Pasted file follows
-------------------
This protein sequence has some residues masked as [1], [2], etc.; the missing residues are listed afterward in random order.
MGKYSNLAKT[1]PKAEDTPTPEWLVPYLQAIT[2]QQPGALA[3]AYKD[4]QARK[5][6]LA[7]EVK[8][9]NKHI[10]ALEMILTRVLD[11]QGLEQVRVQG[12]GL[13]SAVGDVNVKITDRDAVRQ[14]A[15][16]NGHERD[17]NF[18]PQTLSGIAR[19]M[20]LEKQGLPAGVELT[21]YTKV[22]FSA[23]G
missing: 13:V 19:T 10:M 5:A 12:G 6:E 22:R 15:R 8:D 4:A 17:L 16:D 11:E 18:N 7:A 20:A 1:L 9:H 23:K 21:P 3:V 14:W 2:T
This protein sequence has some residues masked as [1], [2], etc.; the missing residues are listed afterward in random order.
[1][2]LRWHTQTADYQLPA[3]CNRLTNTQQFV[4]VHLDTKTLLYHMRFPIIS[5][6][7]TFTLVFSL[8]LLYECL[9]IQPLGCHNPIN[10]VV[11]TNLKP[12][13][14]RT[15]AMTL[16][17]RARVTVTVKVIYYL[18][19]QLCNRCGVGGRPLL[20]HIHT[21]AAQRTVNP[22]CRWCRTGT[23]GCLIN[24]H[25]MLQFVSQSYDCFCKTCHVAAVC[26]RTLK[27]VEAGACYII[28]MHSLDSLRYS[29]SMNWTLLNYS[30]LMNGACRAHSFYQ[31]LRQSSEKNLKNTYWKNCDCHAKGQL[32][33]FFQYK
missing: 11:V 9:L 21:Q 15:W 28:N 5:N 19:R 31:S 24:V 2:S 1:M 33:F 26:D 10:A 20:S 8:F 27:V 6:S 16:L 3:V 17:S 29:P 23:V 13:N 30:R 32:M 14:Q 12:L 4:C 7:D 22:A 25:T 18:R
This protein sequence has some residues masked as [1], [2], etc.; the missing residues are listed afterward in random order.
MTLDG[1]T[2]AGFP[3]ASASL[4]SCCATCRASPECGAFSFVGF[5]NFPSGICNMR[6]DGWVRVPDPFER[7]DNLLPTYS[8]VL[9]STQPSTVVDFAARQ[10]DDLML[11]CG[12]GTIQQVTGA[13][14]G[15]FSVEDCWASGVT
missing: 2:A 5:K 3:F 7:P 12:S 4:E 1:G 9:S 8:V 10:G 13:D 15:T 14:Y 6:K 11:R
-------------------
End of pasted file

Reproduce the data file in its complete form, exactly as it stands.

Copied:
This protein sequence has some residues masked as [1], [2], etc.; the missing residues are listed afterward in random order.
MGKYSNLAKT[1]PKAEDTPTPEWLVPYLQAIT[2]QQPGALA[3]AYKD[4]QARK[5][6]LA[7]EVK[8][9]NKHI[10]ALEMILTRVLD[11]QGLEQVRVQG[12]GL[13]SAVGDVNVKITDRDAVRQ[14]A[15][16]NGHERD[17]NF[18]PQTLSGIAR[19]M[20]LEKQGLPAGVELT[21]YTKV[22]FSA[23]G
missing: 13:V 19:T 10:M 5:A 12:G 6:E 22:R 15:R 8:D 4:A 17:L 16:D 11:E 18:N 7:A 20:A 1:L 9:H 23:K 21:P 3:V 14:W 2:T
This protein sequence has some residues masked as [1], [2], etc.; the missing residues are listed afterward in random order.
[1][2]LRWHTQTADYQLPA[3]CNRLTNTQQFV[4]VHLDTKTLLYHMRFPIIS[5][6][7]TFTLVFSL[8]LLYECL[9]IQPLGCHNPIN[10]VV[11]TNLKP[12][13][14]RT[15]AMTL[16][17]RARVTVTVKVIYYL[18][19]QLCNRCGVGGRPLL[20]HIHT[21]AAQRTVNP[22]CRWCRTGT[23]GCLIN[24]H[25]MLQFVSQSYDCFCKTCHVAAVC[26]RTLK[27]VEAGACYII[28]MHSLDSLRYS[29]SMNWTLLNYS[30]LMNGACRAHSFYQ[31]LRQSSEKNLKNTYWKNCDCHAKGQL[32][33]FFQYK
missing: 11:V 9:L 21:Q 15:W 28:N 5:N 19:R 31:S 24:V 2:S 1:M 33:F 26:D 10:A 20:S 8:F 27:V 6:S 16:L 3:V 17:S 29:P 23:V 13:N 30:R 32:M 14:Q 12:L 4:C 7:D 22:A 25:T 18:R
This protein sequence has some residues masked as [1], [2], etc.; the missing residues are listed afterward in random order.
MTLDG[1]T[2]AGFP[3]ASASL[4]SCCATCRASPECGAFSFVGF[5]NFPSGICNMR[6]DGWVRVPDPFER[7]DNLLPTYS[8]VL[9]STQPSTVVDFAARQ[10]DDLML[11]CG[12]GTIQQVTGA[13][14]G[15]FSVEDCWASGVT
missing: 2:A 5:K 3:F 7:P 12:S 4:E 1:G 9:S 8:V 10:G 13:D 15:T 14:Y 6:K 11:R